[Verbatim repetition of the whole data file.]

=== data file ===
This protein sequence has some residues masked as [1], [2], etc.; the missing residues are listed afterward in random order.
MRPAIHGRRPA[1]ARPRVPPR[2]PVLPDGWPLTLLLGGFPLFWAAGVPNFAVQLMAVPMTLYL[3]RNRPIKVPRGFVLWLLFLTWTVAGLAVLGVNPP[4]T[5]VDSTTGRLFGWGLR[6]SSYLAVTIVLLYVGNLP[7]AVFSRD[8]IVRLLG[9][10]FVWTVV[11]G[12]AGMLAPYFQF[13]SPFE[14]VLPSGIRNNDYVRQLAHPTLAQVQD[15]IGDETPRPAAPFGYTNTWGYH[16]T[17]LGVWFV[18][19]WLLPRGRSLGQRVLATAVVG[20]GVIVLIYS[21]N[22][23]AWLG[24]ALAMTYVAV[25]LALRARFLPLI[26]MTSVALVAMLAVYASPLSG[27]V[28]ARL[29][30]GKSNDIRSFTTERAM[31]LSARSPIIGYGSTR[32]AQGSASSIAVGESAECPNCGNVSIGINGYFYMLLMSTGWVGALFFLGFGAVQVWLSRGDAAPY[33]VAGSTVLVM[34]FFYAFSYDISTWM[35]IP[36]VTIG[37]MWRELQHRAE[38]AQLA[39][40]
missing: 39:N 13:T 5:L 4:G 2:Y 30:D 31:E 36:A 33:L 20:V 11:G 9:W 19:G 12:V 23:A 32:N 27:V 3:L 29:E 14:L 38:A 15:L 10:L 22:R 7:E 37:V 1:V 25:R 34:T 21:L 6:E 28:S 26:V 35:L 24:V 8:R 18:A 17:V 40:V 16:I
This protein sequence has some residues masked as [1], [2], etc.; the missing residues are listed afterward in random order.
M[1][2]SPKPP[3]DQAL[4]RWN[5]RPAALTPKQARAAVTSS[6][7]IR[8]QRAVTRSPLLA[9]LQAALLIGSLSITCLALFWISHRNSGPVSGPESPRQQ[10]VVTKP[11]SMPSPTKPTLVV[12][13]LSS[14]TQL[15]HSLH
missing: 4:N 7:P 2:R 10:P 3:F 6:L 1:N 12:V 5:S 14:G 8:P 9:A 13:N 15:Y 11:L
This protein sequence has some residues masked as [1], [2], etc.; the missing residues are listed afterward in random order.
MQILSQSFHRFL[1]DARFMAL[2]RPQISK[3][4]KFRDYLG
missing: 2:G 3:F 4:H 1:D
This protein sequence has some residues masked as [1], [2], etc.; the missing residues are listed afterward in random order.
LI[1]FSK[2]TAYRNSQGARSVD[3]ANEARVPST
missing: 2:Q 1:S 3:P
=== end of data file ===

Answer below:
This protein sequence has some residues masked as [1], [2], etc.; the missing residues are listed afterward in random order.
MRPAIHGRRPA[1]ARPRVPPR[2]PVLPDGWPLTLLLGGFPLFWAAGVPNFAVQLMAVPMTLYL[3]RNRPIKVPRGFVLWLLFLTWTVAGLAVLGVNPP[4]T[5]VDSTTGRLFGWGLR[6]SSYLAVTIVLLYVGNLP[7]AVFSRD[8]IVRLLG[9][10]FVWTVV[11]G[12]AGMLAPYFQF[13]SPFE[14]VLPSGIRNNDYVRQLAHPTLAQVQD[15]IGDETPRPAAPFGYTNTWGYH[16]T[17]LGVWFV[18][19]WLLPRGRSLGQRVLATAVVG[20]GVIVLIYS[21]N[22][23]AWLG[24]ALAMTYVAV[25]LALRARFLPLI[26]MTSVALVAMLAVYASPLSG[27]V[28]ARL[29][30]GKSNDIRSFTTERAM[31]LSARSPIIGYGSTR[32]AQGSASSIAVGESAECPNCGNVSIGINGYFYMLLMSTGWVGALFFLGFGAVQVWLSRGDAAPY[33]VAGSTVLVM[34]FFYAFSYDISTWM[35]IP[36]VTIG[37]MWRELQHRAE[38]AQLA[39][40]
missing: 39:N 13:T 5:L 4:G 2:Y 30:D 31:E 36:A 33:L 20:V 11:G 9:W 19:G 12:V 23:A 32:N 27:V 3:L 29:E 14:L 38:A 15:L 10:L 22:R 7:E 37:V 1:V 25:R 34:T 21:L 6:E 28:S 26:V 35:L 24:V 8:R 18:A 17:V 40:V 16:I
This protein sequence has some residues masked as [1], [2], etc.; the missing residues are listed afterward in random order.
M[1][2]SPKPP[3]DQAL[4]RWN[5]RPAALTPKQARAAVTSS[6][7]IR[8]QRAVTRSPLLA[9]LQAALLIGSLSITCLALFWISHRNSGPVSGPESPRQQ[10]VVTKP[11]SMPSPTKPTLVV[12][13]LSS[14]TQL[15]HSLH
missing: 4:N 7:P 2:R 10:P 3:F 6:L 1:N 12:V 5:S 14:G 8:P 9:A 13:N 15:Y 11:L
This protein sequence has some residues masked as [1], [2], etc.; the missing residues are listed afterward in random order.
MQILSQSFHRFL[1]DARFMAL[2]RPQISK[3][4]KFRDYLG
missing: 2:G 3:F 4:H 1:D
This protein sequence has some residues masked as [1], [2], etc.; the missing residues are listed afterward in random order.
LI[1]FSK[2]TAYRNSQGARSVD[3]ANEARVPST
missing: 2:Q 1:S 3:P